The written form of a value in an ActionScript program is known as an expression. For example, the following code shows a new expression—an expression representing a new object (in this case, a Date object):
Likewise, the following code shows a literal expression representing a Number object with the value 2.5:
Individual expressions can be combined together with
operators to create a compound
expression, whose value is calculated when the program
runs. An operator is a built-in command that
combines, manipulates, or transforms values (which are known as the
operator's operands). Each operator is written
using either a symbol, such as
or a keyword, such as instanceof.
For example, the multiplication operator, which multiplies two
numbers, is written using the asterisk symbol (
*). The following code shows a compound
expression that multiplies 4 and 2.5:
4 * 2.5
When the preceding code is executed, ActionScript calculates the
result of multiplying 4 by 2.5, and the entire compound expression
4 * 2.5) is replaced by that
single calculated result (
Calculating the value of an expression is known as
evaluating the expression.
For a complete list of ActionScript operators, see Chapter 10.
To represent values that are not known when a program is compiled (at compile-time), but are supplied or calculated when the program runs (i.e., at runtime), we use variable names. When ActionScript evaluates an expression containing a variable name, it replaces that variable name with the corresponding variable's value. The process of replacing the variable name with the variable's value is known as retrieving, getting, or reading the variable value.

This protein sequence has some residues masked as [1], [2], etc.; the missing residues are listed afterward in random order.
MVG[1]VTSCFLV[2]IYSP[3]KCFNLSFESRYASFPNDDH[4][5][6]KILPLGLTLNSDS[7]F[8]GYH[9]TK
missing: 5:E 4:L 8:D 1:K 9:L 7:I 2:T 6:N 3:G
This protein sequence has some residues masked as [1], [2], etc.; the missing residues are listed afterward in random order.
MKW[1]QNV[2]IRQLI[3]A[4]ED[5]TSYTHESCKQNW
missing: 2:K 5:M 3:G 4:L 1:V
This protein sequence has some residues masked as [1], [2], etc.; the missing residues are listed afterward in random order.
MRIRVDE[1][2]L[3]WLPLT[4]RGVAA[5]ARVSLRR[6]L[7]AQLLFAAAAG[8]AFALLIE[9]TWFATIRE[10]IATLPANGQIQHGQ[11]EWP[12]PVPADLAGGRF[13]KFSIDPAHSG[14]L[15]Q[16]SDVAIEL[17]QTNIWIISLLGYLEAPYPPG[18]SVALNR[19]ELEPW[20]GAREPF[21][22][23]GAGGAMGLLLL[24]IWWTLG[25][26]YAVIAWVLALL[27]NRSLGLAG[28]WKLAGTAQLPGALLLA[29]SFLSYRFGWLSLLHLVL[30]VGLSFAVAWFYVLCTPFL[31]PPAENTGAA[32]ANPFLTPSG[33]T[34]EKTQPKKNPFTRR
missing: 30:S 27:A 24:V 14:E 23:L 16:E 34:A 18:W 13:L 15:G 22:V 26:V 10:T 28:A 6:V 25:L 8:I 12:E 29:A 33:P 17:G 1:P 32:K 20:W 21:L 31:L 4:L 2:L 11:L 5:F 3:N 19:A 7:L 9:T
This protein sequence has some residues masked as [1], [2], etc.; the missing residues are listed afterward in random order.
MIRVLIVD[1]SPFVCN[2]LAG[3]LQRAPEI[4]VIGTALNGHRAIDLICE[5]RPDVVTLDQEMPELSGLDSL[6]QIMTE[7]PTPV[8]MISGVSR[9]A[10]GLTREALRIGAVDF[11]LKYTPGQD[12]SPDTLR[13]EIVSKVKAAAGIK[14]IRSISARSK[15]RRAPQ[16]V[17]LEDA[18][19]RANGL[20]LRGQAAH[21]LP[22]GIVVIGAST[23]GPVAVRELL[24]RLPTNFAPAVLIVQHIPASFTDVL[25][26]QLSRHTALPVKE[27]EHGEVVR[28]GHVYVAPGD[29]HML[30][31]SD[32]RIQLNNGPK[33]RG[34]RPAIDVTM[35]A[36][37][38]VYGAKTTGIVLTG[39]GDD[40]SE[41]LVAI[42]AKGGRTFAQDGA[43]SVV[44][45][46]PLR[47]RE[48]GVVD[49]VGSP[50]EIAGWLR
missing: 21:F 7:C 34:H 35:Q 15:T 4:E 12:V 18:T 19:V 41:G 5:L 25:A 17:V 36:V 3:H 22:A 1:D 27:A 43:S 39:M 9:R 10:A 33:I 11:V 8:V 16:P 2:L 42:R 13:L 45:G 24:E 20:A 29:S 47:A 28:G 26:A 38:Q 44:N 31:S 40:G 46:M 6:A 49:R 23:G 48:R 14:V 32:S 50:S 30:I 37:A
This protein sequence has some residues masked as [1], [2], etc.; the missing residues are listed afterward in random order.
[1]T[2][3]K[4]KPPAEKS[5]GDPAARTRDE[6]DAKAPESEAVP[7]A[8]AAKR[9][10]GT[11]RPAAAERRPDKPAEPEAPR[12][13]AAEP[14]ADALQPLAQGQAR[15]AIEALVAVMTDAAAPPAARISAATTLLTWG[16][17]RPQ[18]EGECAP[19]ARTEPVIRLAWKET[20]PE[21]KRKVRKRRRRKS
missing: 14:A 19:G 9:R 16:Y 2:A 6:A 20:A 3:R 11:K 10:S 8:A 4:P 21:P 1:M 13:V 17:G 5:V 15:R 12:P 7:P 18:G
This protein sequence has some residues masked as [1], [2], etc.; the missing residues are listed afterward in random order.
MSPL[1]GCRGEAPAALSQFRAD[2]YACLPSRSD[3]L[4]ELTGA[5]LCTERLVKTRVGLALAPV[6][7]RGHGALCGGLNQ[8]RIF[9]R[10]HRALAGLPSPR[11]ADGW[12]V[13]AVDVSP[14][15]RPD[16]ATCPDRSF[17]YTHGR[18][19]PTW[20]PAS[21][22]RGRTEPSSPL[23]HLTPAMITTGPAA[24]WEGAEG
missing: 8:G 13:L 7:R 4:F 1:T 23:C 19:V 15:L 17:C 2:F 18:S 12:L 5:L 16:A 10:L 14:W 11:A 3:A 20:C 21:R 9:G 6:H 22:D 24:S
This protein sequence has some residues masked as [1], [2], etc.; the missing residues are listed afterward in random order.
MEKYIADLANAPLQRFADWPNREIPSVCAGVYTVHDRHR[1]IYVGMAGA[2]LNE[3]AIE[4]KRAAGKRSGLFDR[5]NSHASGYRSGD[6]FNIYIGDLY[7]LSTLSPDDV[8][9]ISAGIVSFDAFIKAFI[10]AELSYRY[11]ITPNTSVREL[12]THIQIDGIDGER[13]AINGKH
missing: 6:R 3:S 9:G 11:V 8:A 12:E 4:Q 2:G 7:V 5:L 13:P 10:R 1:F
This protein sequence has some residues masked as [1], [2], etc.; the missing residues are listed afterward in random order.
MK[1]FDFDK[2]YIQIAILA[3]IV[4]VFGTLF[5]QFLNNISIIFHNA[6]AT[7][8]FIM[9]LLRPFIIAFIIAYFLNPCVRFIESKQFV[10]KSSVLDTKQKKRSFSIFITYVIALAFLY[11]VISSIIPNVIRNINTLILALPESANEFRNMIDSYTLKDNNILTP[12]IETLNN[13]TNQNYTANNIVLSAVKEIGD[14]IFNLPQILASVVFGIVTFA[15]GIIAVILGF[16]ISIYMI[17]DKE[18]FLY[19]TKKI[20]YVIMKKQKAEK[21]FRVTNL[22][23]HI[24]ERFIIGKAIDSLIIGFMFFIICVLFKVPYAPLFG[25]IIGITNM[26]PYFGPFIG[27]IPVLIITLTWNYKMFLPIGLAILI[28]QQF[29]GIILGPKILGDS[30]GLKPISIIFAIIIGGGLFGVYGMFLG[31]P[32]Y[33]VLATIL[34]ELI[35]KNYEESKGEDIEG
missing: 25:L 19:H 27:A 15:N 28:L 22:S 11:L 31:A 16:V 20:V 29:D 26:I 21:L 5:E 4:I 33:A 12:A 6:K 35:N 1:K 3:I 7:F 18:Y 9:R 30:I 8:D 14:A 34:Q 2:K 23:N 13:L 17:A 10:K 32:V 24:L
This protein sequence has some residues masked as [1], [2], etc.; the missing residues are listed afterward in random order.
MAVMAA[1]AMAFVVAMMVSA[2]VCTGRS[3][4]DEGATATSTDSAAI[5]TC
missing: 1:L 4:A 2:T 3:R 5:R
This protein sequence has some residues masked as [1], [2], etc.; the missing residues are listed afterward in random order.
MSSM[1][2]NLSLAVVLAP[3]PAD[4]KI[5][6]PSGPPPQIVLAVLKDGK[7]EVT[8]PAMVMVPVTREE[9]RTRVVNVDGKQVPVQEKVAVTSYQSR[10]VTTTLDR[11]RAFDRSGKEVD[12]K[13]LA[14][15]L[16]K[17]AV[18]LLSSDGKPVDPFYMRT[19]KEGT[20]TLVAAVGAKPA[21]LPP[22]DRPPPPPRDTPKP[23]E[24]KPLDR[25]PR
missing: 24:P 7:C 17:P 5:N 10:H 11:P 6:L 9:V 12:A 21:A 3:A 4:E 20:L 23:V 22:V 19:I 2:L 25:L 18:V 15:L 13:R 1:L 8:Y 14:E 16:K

For example, consider the following compound expression, in which two values represented by variable names are multiplied together:
quantity * price
price are placeholders for values
that will be determined at runtime. The value of
quantity might be, say, a number supplied by
the user, while the value of
might be a number retrieved from a database. For the sake of this
example, let's assume that the variable
quantity has the value 2, and the variable
price has the value 4.99.
When ActionScript evaluates the expression
quantity * price, it replaces
quantity with 2 and
price with 4.99. Hence, during evaluation,
the expression reads:
2 * 4.99
And the final value of the expression is:
In formal terms, an expression that contains a variable name
only, such as
quantity, is known
as an identifier expression.
Now let's try using an identifier expression in our virtual pet program.